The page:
Wednesday, May 8, 2013

Do Grandparents Have a Right to Request Visitation Rights?


Grandparents’ Rights in New Jersey are Limited

Many grandparents count among their greatest pleasures a visit with their grandkids, but such visits can be denied after a divorce if a parent isn’t interested in continuing that relationship.

It doesn’t matter that these grandparents would be heartbroken if they weren’t able  to continue visiting their grandkids. And it doesn’t matter if the kids would benefit from having a relationship with those grandparents.

What determines whether a grandparent can get visitation? 


What matters is whether a child would be harmed if there was no relationship with those grandparents.
New Jersey courts have increasingly followed suit with a decision made by the Supreme Court a few years ago that takes the position that parents’ right to decide what is best for their own children is a Constitutionally protected right.

In New Jersey, grandparents can petition for and obtain the right to visit a grandchild over a parent’s objection only if the grandparent can show that denying such visits would harm the child. Such rights are usually granted in cases where the grandparent can show that there is already a long-term existing relationship with a grandchild, especially one where a strong bond has developed between grandparent and grandchild.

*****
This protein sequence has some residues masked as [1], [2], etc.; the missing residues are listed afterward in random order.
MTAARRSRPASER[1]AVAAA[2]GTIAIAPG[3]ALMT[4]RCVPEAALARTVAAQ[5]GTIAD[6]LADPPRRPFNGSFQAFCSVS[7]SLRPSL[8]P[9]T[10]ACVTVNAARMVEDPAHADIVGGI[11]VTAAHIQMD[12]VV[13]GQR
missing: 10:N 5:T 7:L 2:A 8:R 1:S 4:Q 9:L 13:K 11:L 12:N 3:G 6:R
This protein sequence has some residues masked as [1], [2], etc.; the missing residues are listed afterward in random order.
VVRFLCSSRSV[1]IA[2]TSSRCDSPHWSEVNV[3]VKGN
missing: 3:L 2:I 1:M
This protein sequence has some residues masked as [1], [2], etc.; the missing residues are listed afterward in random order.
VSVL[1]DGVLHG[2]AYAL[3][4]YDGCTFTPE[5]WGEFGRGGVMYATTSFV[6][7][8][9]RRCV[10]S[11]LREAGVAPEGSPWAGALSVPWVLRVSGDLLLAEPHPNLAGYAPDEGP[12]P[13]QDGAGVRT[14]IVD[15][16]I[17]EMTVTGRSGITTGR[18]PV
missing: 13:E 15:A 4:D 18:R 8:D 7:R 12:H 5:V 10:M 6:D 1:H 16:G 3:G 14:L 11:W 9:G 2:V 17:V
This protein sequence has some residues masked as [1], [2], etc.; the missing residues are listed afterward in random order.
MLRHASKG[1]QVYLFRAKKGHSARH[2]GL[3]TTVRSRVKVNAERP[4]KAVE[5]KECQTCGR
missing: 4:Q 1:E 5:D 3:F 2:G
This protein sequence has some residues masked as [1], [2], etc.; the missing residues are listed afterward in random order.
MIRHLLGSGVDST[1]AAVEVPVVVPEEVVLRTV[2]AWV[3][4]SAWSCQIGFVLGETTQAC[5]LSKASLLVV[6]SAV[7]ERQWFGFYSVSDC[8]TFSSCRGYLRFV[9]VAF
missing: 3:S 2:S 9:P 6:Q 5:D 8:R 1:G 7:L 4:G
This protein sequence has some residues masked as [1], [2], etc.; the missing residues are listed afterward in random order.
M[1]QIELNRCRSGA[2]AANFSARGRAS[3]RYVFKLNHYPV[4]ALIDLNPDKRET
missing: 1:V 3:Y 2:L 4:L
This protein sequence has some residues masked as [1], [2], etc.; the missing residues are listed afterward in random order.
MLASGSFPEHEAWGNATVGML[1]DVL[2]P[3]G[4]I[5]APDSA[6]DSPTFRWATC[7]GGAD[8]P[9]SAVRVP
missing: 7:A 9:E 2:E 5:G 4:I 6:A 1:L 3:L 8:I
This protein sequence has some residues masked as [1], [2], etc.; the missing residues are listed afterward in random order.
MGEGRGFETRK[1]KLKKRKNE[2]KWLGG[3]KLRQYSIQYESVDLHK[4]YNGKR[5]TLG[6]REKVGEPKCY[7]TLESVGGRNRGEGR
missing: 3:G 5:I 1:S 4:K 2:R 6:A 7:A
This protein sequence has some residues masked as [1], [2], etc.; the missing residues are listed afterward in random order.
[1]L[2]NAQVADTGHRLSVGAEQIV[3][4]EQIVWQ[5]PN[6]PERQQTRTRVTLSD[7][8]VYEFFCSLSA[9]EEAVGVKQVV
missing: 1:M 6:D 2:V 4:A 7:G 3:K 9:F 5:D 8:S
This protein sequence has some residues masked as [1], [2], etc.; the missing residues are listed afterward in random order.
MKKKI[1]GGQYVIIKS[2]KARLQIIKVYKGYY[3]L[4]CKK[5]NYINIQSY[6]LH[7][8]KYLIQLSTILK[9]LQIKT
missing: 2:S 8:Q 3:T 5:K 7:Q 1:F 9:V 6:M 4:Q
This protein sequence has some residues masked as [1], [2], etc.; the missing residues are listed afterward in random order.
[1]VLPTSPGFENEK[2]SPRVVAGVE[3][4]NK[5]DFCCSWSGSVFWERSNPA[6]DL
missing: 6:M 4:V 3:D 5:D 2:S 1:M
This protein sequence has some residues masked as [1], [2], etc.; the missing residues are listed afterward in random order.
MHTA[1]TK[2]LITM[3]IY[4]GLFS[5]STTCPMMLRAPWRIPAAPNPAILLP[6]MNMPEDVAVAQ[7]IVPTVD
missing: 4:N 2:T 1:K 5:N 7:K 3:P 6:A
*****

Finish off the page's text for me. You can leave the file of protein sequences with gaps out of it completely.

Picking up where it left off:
What the courts consider in granting visitation


The eight factors used to determine whether the grandparent should be granted visitation rights include:

1. Relationship between the child and the grandparent

2. Relationship between the child’s parents, or the person with home the child is living with and the grandparent.

3. How long it’s been since the child last had contact with the grandparent.

4. The effect that the visitation would have on the relationship between the child and the child’s parents or the person with whom the child is living.

5. If the parents are divorced or separated, the custody arrangement between the parents.

6. The grandparent’s good faith in filing the application for visitation rights.

7. Any history of physical, emotional or sexual abuse or neglect by the applicant.

8. Any other factors deemed relevant to determine whet best interests of the child.

Photo credit: vastateparksstaff

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